We have a culture reference question generator, for more inspiration, tell Janice your values

Making this a productive, non-judgemental session is tricky. There’s no right or wrong answer and discussion after each question is key. I like this format:

  • Cast a blind vote
  • Discuss
  • Blind vote again

The person orchestrating should listen out for connection to values and alignment. If this doesn’t work for you, try answering individually, then break off into pairs to discuss, then come together as a group.

Step 3: Iterate

You want to see alignment but it’s not about shaping the group’s views to fit with your company's existing values. That’s how you end up with homogenous, undiversified teams. Values are a living breathing entity that’s constantly evolving. You can’t push an existing set of values on new people and expect their belief system to bend and fit them. It’s about constantly iterating on your values to capture the outlook of the group.

It’s solely about listening to capture the perspective of the group. Luckily I’m a raging introvert so listening unlike speaking is one of the things that comes naturally to me. When you run the ‘What would we do’ questions (from Step 2), we’re looking to remove or add values to capture the latest sentiment of the group. The philosophy is that it’s not about fitting a mould, it’s simply about becoming aligned as a group.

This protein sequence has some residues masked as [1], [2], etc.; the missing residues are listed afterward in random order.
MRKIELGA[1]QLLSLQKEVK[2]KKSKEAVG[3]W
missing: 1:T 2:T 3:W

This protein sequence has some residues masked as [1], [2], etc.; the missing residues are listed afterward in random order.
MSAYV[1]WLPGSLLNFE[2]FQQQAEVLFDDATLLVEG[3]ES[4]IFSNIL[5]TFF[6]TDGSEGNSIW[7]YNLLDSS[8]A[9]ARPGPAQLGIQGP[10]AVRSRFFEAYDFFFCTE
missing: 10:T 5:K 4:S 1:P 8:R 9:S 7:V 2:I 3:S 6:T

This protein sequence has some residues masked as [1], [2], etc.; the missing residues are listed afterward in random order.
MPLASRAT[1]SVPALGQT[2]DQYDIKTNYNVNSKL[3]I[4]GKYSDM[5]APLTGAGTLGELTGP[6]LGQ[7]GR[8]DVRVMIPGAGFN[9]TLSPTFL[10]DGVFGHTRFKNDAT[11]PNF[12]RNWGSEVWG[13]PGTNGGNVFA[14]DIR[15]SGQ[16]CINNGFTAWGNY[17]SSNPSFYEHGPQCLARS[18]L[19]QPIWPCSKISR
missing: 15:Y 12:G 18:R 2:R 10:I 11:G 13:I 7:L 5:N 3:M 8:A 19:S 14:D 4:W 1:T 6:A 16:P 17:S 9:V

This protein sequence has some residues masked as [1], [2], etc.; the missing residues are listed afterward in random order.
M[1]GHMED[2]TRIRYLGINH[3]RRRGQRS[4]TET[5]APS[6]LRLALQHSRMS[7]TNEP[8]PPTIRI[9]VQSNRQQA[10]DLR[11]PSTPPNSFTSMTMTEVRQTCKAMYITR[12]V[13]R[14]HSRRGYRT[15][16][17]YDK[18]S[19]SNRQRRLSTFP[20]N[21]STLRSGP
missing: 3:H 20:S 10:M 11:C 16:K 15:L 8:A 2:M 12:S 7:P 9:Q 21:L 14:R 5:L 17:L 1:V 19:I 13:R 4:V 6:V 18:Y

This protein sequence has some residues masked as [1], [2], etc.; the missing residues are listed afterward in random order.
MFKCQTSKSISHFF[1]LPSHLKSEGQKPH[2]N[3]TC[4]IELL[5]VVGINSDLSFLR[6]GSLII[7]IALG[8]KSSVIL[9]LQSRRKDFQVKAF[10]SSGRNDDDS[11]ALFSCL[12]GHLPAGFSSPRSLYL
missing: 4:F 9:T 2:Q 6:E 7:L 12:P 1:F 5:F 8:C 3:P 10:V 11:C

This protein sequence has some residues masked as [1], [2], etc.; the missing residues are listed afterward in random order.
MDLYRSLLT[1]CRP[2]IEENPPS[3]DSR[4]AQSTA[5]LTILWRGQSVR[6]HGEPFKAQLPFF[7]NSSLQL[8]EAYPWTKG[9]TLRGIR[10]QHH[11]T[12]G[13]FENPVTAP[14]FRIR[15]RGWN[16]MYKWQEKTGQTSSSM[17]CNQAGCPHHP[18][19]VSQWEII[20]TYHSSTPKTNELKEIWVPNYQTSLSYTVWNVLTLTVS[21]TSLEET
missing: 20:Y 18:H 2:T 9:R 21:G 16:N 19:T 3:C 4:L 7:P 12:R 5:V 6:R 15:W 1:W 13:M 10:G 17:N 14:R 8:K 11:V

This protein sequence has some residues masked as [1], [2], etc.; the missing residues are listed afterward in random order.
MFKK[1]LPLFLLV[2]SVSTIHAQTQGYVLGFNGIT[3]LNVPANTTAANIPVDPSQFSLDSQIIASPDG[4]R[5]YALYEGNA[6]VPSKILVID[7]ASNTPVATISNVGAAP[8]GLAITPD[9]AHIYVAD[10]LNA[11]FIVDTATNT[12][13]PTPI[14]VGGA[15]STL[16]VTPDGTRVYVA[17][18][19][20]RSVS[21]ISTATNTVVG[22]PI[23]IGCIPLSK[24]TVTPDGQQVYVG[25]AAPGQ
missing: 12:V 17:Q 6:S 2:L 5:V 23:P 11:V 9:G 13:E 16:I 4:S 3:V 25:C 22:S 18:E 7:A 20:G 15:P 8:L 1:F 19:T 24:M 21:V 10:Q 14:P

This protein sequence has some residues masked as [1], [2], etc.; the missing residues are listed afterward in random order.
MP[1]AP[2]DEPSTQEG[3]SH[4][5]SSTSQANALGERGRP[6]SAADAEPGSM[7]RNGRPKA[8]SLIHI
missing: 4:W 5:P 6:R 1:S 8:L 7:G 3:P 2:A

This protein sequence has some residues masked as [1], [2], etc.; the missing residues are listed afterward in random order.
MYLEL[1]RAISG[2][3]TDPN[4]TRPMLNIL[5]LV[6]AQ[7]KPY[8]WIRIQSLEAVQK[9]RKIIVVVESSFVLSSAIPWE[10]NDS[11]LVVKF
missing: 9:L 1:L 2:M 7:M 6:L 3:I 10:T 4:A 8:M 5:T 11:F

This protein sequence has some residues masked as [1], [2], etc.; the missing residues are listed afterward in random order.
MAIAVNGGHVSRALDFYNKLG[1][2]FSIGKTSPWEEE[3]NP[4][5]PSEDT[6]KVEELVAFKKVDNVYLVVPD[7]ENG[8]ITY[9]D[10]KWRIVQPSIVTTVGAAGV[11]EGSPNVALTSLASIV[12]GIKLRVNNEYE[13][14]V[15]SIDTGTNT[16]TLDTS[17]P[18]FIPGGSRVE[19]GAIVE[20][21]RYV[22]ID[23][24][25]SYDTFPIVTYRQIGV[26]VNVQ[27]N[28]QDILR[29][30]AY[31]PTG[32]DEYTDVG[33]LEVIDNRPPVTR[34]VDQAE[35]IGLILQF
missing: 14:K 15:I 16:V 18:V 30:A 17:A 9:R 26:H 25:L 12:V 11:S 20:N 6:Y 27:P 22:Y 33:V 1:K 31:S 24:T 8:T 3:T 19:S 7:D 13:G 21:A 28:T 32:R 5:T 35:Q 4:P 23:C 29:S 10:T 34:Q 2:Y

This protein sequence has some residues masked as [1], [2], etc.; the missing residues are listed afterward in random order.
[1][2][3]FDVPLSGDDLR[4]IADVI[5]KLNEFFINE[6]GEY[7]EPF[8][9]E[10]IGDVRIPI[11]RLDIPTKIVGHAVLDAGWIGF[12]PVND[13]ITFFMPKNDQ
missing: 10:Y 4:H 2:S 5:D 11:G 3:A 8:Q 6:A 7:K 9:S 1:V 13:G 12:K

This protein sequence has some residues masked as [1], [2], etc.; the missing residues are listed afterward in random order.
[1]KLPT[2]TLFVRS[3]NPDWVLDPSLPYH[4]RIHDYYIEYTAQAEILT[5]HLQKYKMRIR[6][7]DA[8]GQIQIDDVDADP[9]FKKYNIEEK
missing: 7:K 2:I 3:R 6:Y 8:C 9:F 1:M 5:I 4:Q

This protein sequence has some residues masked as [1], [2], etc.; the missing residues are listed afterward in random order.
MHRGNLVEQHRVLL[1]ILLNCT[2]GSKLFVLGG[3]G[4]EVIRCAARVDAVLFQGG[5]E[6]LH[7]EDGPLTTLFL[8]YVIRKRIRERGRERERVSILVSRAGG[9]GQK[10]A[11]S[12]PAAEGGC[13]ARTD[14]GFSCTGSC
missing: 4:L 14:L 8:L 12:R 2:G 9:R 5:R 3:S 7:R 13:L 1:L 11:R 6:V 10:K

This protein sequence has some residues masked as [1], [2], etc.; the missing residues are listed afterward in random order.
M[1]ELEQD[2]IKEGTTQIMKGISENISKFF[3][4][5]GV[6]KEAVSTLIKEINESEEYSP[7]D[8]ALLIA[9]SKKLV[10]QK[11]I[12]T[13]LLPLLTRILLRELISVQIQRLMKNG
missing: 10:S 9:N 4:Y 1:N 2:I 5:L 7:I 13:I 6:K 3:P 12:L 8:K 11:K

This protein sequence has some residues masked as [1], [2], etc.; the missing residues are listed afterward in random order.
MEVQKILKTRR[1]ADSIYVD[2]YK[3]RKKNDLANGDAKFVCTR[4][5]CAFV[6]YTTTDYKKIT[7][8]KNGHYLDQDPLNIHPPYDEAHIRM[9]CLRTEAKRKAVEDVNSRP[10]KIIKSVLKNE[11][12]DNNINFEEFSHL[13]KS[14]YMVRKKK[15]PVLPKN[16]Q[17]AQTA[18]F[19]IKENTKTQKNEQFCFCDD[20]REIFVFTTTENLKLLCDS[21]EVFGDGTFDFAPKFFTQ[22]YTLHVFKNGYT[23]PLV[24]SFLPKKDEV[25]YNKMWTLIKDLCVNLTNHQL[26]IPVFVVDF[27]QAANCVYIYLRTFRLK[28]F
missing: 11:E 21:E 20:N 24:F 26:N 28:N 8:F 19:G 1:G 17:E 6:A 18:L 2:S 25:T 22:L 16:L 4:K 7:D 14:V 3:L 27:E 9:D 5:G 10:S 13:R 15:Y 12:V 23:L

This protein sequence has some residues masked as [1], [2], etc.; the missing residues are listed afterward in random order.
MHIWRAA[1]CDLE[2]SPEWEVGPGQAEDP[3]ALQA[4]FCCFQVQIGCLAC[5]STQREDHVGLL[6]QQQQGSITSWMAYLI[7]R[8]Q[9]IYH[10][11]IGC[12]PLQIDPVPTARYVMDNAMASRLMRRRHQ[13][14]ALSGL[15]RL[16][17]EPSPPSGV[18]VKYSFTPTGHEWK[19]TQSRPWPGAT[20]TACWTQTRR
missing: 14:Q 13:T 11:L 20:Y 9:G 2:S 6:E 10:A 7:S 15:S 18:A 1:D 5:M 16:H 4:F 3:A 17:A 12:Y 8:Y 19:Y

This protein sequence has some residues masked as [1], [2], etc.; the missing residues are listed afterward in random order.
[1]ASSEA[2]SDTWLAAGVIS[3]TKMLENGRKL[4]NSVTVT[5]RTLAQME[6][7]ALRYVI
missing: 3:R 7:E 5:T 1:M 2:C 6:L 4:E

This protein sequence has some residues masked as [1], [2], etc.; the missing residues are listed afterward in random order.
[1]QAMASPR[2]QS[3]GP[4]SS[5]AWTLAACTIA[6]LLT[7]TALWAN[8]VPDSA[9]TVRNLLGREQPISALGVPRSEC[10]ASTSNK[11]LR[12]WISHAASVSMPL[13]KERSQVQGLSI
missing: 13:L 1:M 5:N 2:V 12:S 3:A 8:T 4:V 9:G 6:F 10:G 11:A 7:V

Too often values represent stagnant, stale hearsay from the organisation's previous collective. They get iterated yearly at best. For Zinc, we want our values to move as fast as our organisation and not be playing catch-up. This means we’re committed to discussing our values every time each new member joins.

This does feel heavy-handed and there will be yawns but this is our framework to achieve the >80% alignment mark. This may not be appropriate for larger teams that have new members each week. But we’ve met monthly to discuss values in the past quarter and it feels great to be better connected.

See the latest iteration of Zinc’s values on our Zinc’s a startup changing the employee referencing and. We help companies implement automated, and scalable checking processes for the first time. Or we help teams modernise their checking process.

This post was written in collaboration with Recruiting Brainfood.